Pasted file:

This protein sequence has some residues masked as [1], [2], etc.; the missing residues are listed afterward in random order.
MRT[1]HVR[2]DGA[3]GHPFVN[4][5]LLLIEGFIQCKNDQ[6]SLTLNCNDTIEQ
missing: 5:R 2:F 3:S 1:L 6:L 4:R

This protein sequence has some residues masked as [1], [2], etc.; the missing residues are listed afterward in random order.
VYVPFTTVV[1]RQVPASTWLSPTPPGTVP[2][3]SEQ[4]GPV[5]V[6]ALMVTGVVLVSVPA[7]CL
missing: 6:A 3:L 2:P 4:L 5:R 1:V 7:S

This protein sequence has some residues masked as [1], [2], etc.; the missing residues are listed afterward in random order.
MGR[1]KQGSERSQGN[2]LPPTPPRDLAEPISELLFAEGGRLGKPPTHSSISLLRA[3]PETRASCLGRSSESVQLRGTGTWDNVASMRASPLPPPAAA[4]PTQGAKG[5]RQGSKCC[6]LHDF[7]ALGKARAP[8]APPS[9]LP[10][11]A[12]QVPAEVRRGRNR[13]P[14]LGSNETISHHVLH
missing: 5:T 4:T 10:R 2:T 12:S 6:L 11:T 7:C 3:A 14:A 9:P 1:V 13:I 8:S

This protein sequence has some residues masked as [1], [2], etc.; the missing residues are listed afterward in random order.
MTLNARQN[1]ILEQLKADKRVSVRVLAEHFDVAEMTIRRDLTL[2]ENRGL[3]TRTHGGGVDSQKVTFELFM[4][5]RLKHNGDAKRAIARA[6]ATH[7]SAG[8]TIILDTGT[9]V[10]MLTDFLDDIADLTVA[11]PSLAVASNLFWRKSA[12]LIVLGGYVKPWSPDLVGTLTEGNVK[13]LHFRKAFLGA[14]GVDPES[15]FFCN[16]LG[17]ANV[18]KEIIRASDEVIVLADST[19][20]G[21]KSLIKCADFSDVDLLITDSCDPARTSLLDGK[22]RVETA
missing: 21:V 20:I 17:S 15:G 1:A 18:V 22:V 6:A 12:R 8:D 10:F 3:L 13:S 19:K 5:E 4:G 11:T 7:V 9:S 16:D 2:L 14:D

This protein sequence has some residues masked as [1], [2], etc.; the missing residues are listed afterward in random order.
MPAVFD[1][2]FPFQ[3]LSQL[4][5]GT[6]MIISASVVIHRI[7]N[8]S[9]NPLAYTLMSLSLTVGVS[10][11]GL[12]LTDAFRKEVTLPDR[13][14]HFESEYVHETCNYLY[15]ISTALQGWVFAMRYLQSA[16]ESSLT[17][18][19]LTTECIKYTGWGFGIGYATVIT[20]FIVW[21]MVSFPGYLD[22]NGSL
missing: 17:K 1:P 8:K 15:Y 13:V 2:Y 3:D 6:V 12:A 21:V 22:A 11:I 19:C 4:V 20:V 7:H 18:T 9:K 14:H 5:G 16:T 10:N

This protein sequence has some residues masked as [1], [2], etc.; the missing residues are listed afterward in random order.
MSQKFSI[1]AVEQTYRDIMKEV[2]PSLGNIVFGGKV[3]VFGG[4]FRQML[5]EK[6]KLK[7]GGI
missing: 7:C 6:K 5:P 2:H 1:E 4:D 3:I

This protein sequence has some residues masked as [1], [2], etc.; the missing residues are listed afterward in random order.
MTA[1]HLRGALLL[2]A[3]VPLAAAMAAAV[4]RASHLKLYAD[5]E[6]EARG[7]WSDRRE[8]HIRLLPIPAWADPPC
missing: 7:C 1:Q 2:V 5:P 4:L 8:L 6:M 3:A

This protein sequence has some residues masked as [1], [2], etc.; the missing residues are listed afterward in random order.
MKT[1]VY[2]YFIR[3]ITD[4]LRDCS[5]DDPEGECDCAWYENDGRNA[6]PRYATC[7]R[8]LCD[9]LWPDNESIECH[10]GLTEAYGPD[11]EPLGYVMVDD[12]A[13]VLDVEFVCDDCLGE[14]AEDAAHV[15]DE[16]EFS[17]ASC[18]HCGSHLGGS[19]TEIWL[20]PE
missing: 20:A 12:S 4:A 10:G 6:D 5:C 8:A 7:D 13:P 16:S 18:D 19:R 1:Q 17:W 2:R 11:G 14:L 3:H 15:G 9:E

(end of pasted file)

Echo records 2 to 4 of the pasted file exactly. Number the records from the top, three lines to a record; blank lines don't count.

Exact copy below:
This protein sequence has some residues masked as [1], [2], etc.; the missing residues are listed afterward in random order.
VYVPFTTVV[1]RQVPASTWLSPTPPGTVP[2][3]SEQ[4]GPV[5]V[6]ALMVTGVVLVSVPA[7]CL
missing: 6:A 3:L 2:P 4:L 5:R 1:V 7:S

This protein sequence has some residues masked as [1], [2], etc.; the missing residues are listed afterward in random order.
MGR[1]KQGSERSQGN[2]LPPTPPRDLAEPISELLFAEGGRLGKPPTHSSISLLRA[3]PETRASCLGRSSESVQLRGTGTWDNVASMRASPLPPPAAA[4]PTQGAKG[5]RQGSKCC[6]LHDF[7]ALGKARAP[8]APPS[9]LP[10][11]A[12]QVPAEVRRGRNR[13]P[14]LGSNETISHHVLH
missing: 5:T 4:T 10:R 2:T 12:S 6:L 11:T 7:C 3:A 14:A 9:P 1:V 13:I 8:S

This protein sequence has some residues masked as [1], [2], etc.; the missing residues are listed afterward in random order.
MTLNARQN[1]ILEQLKADKRVSVRVLAEHFDVAEMTIRRDLTL[2]ENRGL[3]TRTHGGGVDSQKVTFELFM[4][5]RLKHNGDAKRAIARA[6]ATH[7]SAG[8]TIILDTGT[9]V[10]MLTDFLDDIADLTVA[11]PSLAVASNLFWRKSA[12]LIVLGGYVKPWSPDLVGTLTEGNVK[13]LHFRKAFLGA[14]GVDPES[15]FFCN[16]LG[17]ANV[18]KEIIRASDEVIVLADST[19][20]G[21]KSLIKCADFSDVDLLITDSCDPARTSLLDGK[22]RVETA
missing: 21:V 20:I 17:S 15:G 1:A 18:V 22:V 6:A 12:R 8:D 10:F 3:L 13:S 19:K 5:E 4:G 11:T 7:V 9:S 16:D 2:L 14:D